They used a $25,000 commercially available drone called the Sensefly eBee, which can fly for up to fifty minutes at a time. (Drones range from several hundred dollars to tens of thousands; this particular model was chosen because the high cost was offset by the team’s ability to use it “without significant training or technical knowledge, allowing multiple members of the project team to be trained in operating [it].”) The eBee is equipped with a 16-megapixel camera to record aerial images, plus a GPS tracker. Previews of images are generated in real time, and full data processing from a single flight can be completed in a few hours. Eighty percent of the flights returned usable data. The main reasons for a failed flight were battery failure and weather conditions (high winds or rain). The researchers then combined their aerial imagery with GPS data on locations of households and malaria cases. That information allowed them to make better predictions as to disease risk and the spread of infection.

drone monkey

The drone proved more useful than satellite imagine for several reasons. Clouds often blanket tropical forests like the ones surveyed by the researchers, making satellites useless. And Google Earth imagery does not update fast enough for researchers to monitor changes in land use in real time. Compared to satellites, drones also allow users to have more control over the spatial resolution of resulting images, simply by adjusting the flight altitude. Most importantly, however, the drones allowed researchers to rapidly re-map areas as they were changing. One of the Malaysian sites was undergoing deforestation to make way for a rubber plantation, so researchers were able to document those changes as they were occurring.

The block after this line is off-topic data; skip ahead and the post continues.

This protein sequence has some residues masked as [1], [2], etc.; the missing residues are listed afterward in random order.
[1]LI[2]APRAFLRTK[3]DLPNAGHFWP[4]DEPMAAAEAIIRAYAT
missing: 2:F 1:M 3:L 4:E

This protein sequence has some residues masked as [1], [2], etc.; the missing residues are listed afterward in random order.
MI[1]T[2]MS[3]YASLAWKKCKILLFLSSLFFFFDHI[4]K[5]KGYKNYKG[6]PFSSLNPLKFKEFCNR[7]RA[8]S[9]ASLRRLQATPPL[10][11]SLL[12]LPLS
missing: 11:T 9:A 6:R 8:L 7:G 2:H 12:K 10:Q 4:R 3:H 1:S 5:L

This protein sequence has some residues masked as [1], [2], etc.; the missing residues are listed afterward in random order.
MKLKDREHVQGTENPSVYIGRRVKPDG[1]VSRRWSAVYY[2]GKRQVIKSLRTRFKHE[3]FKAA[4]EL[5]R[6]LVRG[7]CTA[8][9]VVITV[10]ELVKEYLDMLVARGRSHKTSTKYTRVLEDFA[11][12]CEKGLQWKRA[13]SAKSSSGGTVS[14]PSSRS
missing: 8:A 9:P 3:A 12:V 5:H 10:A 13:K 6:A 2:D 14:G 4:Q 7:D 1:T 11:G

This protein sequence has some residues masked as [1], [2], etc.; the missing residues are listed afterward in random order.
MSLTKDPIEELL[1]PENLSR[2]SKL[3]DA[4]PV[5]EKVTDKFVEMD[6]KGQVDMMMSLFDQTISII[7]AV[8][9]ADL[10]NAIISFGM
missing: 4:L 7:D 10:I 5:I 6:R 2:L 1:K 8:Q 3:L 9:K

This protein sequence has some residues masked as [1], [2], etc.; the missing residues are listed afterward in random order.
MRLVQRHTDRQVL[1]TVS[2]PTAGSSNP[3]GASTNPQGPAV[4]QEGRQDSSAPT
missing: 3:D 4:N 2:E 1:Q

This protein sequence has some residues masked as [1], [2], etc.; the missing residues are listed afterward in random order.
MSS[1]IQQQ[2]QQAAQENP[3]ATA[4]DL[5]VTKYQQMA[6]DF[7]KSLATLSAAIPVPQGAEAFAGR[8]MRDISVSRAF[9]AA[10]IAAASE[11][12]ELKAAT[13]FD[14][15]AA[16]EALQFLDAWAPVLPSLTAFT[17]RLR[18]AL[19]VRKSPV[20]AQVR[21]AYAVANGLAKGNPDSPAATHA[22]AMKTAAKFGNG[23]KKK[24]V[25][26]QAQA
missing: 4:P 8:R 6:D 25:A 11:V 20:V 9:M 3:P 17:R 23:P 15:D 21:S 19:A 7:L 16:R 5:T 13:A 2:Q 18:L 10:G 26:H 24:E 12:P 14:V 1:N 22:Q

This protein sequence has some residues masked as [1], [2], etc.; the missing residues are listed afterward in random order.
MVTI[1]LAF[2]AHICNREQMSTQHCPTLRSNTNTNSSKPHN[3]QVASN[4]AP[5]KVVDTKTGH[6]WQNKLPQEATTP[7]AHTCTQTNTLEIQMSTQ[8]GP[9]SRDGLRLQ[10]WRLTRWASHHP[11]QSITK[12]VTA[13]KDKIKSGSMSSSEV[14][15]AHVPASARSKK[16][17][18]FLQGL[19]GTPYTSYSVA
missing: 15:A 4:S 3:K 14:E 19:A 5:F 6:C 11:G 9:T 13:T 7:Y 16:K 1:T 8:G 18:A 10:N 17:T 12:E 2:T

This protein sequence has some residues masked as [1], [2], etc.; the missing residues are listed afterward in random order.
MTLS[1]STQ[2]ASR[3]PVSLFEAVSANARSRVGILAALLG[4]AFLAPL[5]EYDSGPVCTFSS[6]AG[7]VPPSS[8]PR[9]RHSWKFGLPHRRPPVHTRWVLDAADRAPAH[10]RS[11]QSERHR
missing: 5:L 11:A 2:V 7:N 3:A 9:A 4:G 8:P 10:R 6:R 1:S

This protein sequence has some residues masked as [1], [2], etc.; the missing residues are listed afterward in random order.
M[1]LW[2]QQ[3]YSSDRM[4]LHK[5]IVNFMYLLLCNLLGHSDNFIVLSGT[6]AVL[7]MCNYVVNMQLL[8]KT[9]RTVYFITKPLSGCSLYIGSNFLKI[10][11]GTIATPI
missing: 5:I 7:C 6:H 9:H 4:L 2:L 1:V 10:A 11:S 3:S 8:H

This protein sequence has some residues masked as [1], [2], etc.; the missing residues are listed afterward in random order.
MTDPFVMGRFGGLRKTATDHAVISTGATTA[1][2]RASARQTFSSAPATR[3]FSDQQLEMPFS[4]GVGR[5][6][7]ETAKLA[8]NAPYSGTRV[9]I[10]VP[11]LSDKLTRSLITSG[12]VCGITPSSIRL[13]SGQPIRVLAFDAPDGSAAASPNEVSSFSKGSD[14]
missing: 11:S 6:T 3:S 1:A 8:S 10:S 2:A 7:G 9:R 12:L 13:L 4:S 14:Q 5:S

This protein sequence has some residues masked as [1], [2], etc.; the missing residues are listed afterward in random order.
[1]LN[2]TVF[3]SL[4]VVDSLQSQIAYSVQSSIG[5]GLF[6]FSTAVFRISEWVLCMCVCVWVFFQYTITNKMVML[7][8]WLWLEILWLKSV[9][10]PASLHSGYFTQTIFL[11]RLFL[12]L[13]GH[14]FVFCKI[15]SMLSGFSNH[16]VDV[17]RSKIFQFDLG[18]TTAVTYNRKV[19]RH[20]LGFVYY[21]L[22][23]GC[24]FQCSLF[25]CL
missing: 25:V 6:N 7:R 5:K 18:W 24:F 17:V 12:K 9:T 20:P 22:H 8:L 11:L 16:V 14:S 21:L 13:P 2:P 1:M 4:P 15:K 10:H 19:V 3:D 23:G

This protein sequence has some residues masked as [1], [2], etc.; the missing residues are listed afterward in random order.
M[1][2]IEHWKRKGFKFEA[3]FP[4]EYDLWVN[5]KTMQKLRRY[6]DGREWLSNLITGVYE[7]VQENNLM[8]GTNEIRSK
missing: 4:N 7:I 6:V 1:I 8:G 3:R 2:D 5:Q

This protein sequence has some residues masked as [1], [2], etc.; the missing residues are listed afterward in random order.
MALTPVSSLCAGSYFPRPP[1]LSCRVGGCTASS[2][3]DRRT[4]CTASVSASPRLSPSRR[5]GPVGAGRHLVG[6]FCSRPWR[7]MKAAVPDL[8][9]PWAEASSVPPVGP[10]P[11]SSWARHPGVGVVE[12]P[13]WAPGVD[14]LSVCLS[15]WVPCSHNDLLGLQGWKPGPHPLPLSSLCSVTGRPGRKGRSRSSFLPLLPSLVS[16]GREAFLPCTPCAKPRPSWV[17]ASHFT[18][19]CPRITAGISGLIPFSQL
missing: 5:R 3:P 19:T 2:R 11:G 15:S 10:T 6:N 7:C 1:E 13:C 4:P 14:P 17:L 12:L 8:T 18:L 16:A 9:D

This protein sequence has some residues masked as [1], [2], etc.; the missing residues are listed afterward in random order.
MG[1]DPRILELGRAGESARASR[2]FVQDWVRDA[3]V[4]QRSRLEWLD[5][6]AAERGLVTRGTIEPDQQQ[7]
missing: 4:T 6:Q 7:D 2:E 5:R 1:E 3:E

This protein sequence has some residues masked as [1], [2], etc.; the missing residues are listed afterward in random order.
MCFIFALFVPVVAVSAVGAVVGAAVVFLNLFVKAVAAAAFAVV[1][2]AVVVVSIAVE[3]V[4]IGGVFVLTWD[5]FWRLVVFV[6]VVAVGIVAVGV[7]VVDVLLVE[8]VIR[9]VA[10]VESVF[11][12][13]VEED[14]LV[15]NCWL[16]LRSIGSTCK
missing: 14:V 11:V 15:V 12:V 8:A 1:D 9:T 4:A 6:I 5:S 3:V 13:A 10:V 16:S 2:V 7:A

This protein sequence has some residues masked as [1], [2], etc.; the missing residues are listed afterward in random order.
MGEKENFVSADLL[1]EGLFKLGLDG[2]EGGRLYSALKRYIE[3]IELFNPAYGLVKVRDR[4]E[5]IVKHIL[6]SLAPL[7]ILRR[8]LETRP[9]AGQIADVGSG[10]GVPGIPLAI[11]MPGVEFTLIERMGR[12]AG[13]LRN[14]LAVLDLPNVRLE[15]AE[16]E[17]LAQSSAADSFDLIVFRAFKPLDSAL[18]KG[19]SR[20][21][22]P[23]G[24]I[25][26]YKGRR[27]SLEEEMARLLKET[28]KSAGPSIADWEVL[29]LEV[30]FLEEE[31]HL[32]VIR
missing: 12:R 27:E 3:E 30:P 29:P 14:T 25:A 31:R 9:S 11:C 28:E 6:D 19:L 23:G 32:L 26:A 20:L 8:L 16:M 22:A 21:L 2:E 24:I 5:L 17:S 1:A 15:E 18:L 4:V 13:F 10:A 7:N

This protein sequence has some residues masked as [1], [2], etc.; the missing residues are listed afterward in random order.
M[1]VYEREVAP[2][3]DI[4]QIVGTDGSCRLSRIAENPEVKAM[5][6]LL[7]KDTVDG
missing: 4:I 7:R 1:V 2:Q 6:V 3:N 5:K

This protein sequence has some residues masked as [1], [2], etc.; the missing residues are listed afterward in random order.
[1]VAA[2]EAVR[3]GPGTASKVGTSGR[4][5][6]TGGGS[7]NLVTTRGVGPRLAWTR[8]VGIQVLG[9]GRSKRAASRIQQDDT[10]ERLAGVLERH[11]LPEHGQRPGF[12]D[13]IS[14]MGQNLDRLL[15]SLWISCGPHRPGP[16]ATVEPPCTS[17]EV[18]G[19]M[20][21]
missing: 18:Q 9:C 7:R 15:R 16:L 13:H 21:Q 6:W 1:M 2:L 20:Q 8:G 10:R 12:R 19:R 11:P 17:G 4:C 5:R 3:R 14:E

On the other hand, drones weren’t perfect. They were quite finicky when it came to bad weather, and high temperatures caused them to overheat, something that’s obviously problematic in the tropics. Because weather is variable and unpredictable, it was difficult for the researchers to design their flight plans far ahead of time. The number of flights that could be conducted per day was limited by the availability of electricity, since the drone’s batteries need frequent recharging between flights.

Taken together, Fornace and her colleagues ultimately concluded that drones can’t replace more traditional forms of aerial mapping entirely. Instead, they fill an important niche. The use of drones, they write, “is most appropriate when detailed maps of relatively small geographical areas are needed in areas which high-resolution satellite data are not readily available,” or when “data are needed either in real time or at very frequent time points.” – Jason G. Goldman | 24 October 2014

Source: Fornace K.M., Drakeley C.J., William T., Espino F. & Cox J. (2014). Mapping infectious disease landscapes: unmanned aerial vehicles and epidemiology, Trends in Parasitology, DOI: 10.1016/j.pt.2014.09.001

Header image: Setting up the Sensefly eBee before a flight, via Fornace et al.